Relocation of boarders from PMH to senior homes will cost $800k

The relocation of boarders from Princess Margaret Hospital (PMH) to senior citizen homes is expected to cost $800,000 in the first year, Minister of Social Services Frankie Campbell said yesterday.

Campbell said the initiative is a joint effort with the Ministry of Health, which has on several occasions identified the relocation of boarders as a priority for improving bed capacity for COVID-19 patients during the pandemic.

“In a combined initiative, the Ministry of Social Services and Urban Development and the Ministry of Health worked in tandem to relocate the boarders from the Princess Margaret Hospital to senior residential facilities,” he said during a press conference yesterday.

“This joint effort is budgeted to cost $800,000 in the first year for the care and needs of the residents. The relocation of the boarders creates much-needed space for critical care.”

Campbell said the majority of the borders are being placed in private senior citizen homes.

“The boarders are being relocated to various senior citizen homes, all of which are not government-owned,” he said.

“And so, at least 25 of them if I’m not mistaken, are being taken to a home that is not government-owned. So, that’s where the chunk of the money is going. Also, appreciate that those boarders are at an age where they call for additional care, constant care and so we are paying to ensure that those boarders, while taken out of the hospital, aren’t treated any less and not given any less attention than they would have been receiving at the Princess Margaret Hospital.”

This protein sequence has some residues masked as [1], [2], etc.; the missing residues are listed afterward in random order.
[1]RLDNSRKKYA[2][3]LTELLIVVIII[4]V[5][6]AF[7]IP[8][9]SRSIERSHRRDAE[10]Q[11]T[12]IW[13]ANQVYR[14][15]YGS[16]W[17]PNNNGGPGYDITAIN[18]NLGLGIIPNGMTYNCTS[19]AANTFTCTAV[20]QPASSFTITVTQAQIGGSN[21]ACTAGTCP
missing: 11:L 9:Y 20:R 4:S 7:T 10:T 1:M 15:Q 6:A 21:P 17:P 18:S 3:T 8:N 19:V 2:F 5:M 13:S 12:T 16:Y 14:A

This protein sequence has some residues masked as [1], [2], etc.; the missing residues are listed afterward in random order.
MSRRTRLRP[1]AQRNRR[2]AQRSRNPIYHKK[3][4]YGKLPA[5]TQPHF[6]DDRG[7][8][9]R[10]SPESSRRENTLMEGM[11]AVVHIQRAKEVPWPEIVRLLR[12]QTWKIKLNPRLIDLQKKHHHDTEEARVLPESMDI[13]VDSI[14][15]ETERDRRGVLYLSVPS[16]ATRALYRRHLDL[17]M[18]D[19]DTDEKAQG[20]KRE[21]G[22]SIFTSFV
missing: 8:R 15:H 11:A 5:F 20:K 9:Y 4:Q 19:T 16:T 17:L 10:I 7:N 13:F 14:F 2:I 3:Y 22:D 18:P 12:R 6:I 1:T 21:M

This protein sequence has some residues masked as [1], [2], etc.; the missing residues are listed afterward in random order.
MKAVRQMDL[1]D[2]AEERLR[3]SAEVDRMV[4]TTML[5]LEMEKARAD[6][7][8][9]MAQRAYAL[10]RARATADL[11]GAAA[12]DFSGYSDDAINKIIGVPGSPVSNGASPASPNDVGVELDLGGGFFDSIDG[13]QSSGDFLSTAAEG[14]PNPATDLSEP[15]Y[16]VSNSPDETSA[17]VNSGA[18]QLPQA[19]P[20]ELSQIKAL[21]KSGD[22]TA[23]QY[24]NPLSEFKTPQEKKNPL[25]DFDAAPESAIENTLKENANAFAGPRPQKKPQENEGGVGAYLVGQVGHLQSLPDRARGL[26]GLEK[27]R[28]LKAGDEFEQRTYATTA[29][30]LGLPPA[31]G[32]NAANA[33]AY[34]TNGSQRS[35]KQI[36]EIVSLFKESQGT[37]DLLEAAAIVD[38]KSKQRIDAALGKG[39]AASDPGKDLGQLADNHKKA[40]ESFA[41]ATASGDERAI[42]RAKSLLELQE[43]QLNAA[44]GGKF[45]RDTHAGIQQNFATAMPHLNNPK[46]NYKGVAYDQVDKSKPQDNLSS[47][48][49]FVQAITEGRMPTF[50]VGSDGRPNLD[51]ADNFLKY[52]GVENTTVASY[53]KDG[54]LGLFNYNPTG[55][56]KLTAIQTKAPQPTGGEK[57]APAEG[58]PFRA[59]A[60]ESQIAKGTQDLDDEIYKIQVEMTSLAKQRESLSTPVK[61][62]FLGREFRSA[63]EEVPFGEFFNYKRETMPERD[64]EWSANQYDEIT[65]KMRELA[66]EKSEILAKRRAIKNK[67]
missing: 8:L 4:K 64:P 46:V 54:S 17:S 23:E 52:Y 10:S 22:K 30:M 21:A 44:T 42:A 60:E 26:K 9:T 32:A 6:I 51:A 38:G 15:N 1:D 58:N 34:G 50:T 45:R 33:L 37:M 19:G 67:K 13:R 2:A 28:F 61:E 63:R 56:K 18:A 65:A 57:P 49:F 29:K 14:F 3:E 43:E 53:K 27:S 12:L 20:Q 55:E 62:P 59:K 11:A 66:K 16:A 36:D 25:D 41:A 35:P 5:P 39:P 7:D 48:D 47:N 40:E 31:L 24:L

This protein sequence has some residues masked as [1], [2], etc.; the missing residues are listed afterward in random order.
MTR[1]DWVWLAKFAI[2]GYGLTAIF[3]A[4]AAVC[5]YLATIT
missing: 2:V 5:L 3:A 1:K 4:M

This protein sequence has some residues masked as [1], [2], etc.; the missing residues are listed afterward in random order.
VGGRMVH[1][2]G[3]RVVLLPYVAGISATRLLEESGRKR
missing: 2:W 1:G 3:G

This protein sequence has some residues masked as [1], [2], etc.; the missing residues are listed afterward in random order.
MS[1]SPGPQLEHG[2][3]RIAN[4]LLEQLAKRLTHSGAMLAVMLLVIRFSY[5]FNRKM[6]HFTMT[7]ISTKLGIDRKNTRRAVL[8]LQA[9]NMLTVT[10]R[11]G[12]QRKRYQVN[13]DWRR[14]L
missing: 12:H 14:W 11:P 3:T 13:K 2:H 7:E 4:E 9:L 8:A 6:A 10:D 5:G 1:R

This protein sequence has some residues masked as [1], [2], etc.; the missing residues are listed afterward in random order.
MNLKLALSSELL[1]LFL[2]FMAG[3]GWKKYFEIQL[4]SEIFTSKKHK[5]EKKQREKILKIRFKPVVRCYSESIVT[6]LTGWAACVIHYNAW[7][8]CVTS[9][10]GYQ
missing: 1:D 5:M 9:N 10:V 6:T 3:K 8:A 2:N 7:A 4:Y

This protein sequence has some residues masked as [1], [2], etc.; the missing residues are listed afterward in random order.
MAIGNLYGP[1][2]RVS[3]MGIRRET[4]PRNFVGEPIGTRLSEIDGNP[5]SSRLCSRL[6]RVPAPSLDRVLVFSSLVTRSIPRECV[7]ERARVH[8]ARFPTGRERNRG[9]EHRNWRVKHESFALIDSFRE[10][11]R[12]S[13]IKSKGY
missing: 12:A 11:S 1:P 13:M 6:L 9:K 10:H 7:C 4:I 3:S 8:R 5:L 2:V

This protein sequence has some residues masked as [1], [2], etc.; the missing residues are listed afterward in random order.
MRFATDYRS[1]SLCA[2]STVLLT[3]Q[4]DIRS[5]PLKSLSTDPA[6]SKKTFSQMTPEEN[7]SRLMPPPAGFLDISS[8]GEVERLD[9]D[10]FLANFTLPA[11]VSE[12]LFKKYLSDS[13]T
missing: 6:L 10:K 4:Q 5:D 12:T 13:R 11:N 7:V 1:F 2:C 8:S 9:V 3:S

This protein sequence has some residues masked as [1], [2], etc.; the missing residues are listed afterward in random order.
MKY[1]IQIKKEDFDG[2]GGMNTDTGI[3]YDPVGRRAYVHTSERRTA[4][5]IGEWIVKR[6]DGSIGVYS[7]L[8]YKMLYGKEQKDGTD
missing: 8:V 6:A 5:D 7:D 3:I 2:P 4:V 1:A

Campbell said that given the circumstances, he believes the cost for the relocation is relatively inexpensive.

“Expensive is a relative term,” he said.

“And when you relate that to the near $6 million that was being spent or paid for them while they were in hospital, I think the cost is quite inexpensive.”

However, Campbell pleaded with relatives of the boarders to assist in covering the costs of their loved ones.

“What would be ideal for us at the ministry is if the children and loved ones of those boarders would find it in their hearts to pay back what I’m sure those borders would have extended to them in their formative years,” he said.

“Without going into detail, I’m sure without fear of honest contradiction, that a high percentage of those boarders have family members who I hope are listening to me right now and I hope would be touched that they would go and find a way to work with us to either reduce the expense, or those who have a greater means, take over the responsibility of caring for mommy and daddy and uncle, who would have once cared for them.” 

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Rachel Knowles

Rachel joined The Nassau Guardian in January 2019. Rachel covers national issues. Education: University of Virginia in Charlottesville, BA in Foreign Affairs and Spanish

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